I've been watching for the katydids for four days, ever since I saw the first small, round holes in the back yard under the pine trees. This evening, at last - the sound of katydids high up in the maples on the other side of the yard from the pines.
The sound of high summer and childhood.
Today I spent the day with clergy in a parish hall in West Haven, without air conditioning. Windows open, fans on, humidity and heat climbing from 9 a.m. right through to our departure a little after 2:00.
The subject was the book by Jeffrey Sachs, The Price of Civilization. We worked in small groups: What does Sachs identify as the problem - with the economy, the working (or not!) of government and democracy, our workings with one another? What does Sachs propose as the solution? What can we, as Episcopalian clergy, do to make a difference?
On that last, after all agreeing we were dissatisfied with the second part of the book - we agree on what he says needs to be done, but he's short on how it is going to get done - the solution part, we charged ourselves with writing the second part for ourselves and committing to one action towards a more civil social discourse, a more fair economy, a more compassionate society. We came away, many of us, pledged to exercise appropriate authority as leaders in our communities to keep fairness, compassion and civility before our congregations and the communities in which we live and serve.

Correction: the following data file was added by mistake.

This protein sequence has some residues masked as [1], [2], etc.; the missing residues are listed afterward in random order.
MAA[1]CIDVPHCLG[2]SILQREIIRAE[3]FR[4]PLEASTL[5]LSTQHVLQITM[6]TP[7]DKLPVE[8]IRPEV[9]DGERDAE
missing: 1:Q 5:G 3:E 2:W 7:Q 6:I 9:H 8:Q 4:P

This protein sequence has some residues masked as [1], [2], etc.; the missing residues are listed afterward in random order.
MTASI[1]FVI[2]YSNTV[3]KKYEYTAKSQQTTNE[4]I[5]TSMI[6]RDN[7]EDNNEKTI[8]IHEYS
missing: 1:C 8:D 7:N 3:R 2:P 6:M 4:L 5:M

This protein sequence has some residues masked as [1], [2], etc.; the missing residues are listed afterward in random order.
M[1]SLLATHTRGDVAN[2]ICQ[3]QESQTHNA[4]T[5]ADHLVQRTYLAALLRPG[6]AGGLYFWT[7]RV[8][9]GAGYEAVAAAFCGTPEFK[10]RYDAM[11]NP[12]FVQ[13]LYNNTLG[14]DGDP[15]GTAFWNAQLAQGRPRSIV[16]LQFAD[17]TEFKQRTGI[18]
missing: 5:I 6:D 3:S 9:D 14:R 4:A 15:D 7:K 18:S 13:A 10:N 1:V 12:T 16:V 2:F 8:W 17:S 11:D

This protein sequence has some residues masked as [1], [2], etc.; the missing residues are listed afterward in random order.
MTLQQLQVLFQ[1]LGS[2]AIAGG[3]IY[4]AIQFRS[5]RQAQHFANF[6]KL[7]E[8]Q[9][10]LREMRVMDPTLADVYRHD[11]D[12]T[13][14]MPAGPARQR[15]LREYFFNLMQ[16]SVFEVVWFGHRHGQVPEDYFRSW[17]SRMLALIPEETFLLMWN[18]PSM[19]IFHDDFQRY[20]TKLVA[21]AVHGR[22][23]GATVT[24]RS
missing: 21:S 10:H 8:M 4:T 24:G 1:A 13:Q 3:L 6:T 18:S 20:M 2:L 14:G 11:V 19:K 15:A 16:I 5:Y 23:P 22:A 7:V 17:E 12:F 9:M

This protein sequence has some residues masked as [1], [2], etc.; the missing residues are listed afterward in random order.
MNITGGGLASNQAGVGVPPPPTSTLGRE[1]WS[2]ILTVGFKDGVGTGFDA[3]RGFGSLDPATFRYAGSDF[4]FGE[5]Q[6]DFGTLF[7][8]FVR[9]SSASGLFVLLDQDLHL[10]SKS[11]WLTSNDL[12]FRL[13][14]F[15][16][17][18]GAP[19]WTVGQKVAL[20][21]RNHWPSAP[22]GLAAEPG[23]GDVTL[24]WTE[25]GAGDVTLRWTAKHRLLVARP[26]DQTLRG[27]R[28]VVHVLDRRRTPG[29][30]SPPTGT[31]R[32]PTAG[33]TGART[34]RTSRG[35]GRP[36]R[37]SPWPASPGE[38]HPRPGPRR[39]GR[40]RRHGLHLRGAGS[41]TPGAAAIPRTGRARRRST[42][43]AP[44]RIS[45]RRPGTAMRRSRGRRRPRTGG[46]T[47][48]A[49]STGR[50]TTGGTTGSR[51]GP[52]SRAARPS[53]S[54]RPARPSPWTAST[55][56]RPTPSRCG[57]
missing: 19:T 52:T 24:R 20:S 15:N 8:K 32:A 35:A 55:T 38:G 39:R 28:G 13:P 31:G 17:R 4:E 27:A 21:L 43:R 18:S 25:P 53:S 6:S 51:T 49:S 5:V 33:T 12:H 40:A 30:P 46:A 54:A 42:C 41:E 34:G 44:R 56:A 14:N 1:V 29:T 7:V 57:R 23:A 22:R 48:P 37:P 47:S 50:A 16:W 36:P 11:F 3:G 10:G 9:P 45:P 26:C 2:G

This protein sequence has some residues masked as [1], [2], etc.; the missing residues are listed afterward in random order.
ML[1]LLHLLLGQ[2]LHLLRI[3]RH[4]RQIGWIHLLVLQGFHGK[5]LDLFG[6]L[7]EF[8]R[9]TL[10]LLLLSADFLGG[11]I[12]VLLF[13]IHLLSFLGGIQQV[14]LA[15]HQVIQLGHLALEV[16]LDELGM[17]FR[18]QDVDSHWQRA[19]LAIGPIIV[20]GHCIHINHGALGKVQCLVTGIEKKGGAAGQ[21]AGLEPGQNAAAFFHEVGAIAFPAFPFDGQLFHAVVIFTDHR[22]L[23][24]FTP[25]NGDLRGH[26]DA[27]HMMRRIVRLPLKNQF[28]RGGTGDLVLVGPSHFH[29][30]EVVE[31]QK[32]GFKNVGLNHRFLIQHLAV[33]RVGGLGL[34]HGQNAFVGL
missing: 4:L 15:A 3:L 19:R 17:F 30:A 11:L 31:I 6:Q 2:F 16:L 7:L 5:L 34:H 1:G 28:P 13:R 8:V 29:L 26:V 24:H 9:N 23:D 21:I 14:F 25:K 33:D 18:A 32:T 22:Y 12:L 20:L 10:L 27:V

I'll be working on that for a long time - rewriting chapter two, and ways to fulfill the last pledge. But I can't think of a better way to spend a lazy, not-good-for-much-else hazy, hot and humid summer day, than with my fellow clergy, not trying to fix the church or worry over budgets and instead take on the bigger picture by picking over a book we have all read. Many of us would never have read that book without being invited to do so and to come together over it. And we were grateful we had read it, even with all the shortcomings we found in it.
Maybe, for me, it was such a special day and worth the time because, since it wasn't about the church and survival, we weren't our usual anxious, competitive selves. I don't know. What I do know is that for maybe the first, or at best the second time (the first being this year's clergy conference in May), I felt we were comrades in arms, companions on the journey, a band of sisters and brothers who can count on one another.
It seems to me hazy, lazy summer is the perfect time to have that encounter. The sound of katydids is the perfect finish to such a day.